from Eyestone

Hester Knibbe


Take water, evident, that feeds the seas
or wind that blows and turns apathetically,
the grass that grows and once again gets
mowed, or us, growing larger at first,
then shrinking wrinkling simplifying
to nothing: always changing. Or

more capriciously: you'll get from A to Z, but then
—just about at J—suddenly fate stands
in your way and takes you off. Where to?

The water shacked up with seas knows.
The wind that leaves no trace knows.
The grass stutters it out under the blade.


The gate stands open and the path upward
has been studded with superstition and sun. We
strap on bag and camera. The thin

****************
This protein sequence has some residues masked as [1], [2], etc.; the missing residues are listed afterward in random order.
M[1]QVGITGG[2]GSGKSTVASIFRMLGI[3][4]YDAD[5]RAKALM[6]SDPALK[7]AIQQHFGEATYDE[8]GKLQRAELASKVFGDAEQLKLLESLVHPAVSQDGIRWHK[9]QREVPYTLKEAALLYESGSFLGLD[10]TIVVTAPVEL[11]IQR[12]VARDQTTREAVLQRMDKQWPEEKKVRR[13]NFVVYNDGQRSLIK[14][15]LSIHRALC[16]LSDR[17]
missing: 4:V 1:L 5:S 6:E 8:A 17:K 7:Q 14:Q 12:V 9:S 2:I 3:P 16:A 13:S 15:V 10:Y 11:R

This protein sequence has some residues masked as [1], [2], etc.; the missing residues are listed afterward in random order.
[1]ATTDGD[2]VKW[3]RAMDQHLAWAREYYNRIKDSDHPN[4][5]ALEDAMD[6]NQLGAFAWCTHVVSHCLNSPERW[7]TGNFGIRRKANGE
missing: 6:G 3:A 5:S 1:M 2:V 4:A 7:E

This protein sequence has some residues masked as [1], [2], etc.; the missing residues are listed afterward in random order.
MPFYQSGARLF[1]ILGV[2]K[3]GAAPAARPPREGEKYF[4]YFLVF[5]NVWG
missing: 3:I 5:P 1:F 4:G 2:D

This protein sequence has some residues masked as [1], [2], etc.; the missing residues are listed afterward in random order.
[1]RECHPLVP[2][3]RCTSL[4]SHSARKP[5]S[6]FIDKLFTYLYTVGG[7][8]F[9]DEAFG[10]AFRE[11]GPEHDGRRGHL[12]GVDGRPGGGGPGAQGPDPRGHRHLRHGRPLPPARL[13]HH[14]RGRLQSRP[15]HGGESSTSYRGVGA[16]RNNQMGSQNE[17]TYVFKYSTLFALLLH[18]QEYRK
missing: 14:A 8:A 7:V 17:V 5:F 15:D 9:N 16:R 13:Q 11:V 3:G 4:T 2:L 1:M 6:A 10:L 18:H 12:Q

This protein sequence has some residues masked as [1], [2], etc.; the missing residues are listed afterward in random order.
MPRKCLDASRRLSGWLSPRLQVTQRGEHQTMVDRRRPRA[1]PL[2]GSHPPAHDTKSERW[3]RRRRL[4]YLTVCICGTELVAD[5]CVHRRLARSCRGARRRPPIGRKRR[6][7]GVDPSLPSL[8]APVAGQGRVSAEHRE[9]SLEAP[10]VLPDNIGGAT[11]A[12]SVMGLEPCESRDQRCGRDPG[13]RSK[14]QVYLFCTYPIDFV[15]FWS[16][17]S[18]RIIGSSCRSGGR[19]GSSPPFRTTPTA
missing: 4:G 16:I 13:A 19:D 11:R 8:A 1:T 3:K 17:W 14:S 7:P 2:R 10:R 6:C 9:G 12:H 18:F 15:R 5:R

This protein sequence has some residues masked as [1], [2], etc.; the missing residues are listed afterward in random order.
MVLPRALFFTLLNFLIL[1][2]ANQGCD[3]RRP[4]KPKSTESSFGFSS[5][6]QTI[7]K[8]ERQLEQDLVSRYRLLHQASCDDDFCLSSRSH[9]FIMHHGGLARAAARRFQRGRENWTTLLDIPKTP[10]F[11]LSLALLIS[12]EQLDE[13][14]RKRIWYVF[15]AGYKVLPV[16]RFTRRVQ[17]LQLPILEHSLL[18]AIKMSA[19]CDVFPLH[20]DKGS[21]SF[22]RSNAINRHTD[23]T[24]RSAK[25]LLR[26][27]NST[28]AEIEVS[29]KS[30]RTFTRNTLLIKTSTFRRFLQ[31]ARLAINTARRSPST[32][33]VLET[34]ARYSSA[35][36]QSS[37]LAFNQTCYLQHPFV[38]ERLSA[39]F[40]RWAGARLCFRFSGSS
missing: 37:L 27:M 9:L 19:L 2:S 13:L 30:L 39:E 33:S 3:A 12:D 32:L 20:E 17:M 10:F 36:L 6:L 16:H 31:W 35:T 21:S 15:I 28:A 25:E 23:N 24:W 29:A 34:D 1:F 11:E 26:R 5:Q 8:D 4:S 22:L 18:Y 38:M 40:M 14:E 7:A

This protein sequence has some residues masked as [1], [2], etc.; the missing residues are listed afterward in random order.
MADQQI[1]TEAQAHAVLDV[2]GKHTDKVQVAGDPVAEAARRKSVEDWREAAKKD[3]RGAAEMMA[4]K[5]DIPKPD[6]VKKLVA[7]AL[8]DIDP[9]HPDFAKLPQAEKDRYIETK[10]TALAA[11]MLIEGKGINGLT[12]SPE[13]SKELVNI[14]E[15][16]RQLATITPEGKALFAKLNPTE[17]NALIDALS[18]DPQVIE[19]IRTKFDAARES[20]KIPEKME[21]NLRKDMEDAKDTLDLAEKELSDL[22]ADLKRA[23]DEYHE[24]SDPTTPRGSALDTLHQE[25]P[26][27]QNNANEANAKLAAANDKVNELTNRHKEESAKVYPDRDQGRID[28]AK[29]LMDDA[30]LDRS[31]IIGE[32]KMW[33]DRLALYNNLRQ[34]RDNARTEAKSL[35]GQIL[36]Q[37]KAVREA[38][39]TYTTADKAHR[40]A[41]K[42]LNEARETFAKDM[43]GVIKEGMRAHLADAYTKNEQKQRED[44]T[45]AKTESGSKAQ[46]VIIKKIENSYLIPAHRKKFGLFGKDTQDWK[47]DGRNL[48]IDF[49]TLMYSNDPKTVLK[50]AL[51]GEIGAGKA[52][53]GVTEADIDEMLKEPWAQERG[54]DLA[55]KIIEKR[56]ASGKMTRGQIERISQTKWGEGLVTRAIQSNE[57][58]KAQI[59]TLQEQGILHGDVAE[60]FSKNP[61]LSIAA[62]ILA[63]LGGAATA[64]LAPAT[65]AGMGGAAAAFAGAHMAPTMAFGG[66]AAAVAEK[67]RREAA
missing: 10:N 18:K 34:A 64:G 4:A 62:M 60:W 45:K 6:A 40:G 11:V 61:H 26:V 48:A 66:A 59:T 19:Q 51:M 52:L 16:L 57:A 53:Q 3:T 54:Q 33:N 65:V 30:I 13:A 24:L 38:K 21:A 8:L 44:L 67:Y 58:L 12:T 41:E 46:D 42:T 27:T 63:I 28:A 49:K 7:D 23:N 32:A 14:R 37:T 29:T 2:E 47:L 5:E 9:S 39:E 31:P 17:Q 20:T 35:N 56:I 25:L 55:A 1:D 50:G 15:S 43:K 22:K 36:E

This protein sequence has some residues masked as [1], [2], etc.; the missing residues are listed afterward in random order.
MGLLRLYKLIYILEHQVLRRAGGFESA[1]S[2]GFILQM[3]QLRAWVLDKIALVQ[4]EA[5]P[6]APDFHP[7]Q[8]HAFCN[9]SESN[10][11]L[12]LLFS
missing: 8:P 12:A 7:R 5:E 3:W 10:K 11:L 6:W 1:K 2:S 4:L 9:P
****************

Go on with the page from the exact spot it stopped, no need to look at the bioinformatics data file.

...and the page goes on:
sand that plaits itself into skins leaves

the spot with us. We got here
by memory and tarnished hope:
there'd be temples, high-sounding hymns.

Remnants of stone ordered in the array of death
bluntly set us straight: neither god nor
muse is praised, Apollo has vanished.
Someone has roped that loss off.

Tall, blonde, bronzed—that's the way I pictured him,
I say. You laugh, wander off where
an indistinct arch blends you into antiquity.

And for a moment you alter the centuries,
become the player who just left me,
you play the oldest, cruelest
game: I love you I love you not.


This is the waterfront you walked along
whistling a new spring song, walking
hand in hand with your love. Same banks

but the water isn't, that water
is long gone and what grew then

has blown over. The land lends air
to desolation. This is the waterfront

where you whistled—past tense, the horizon
is tainted with your death, winter
just won't get out

of what the cow parsley brushes aside.

translated from the Dutch by Jacquelyn Pope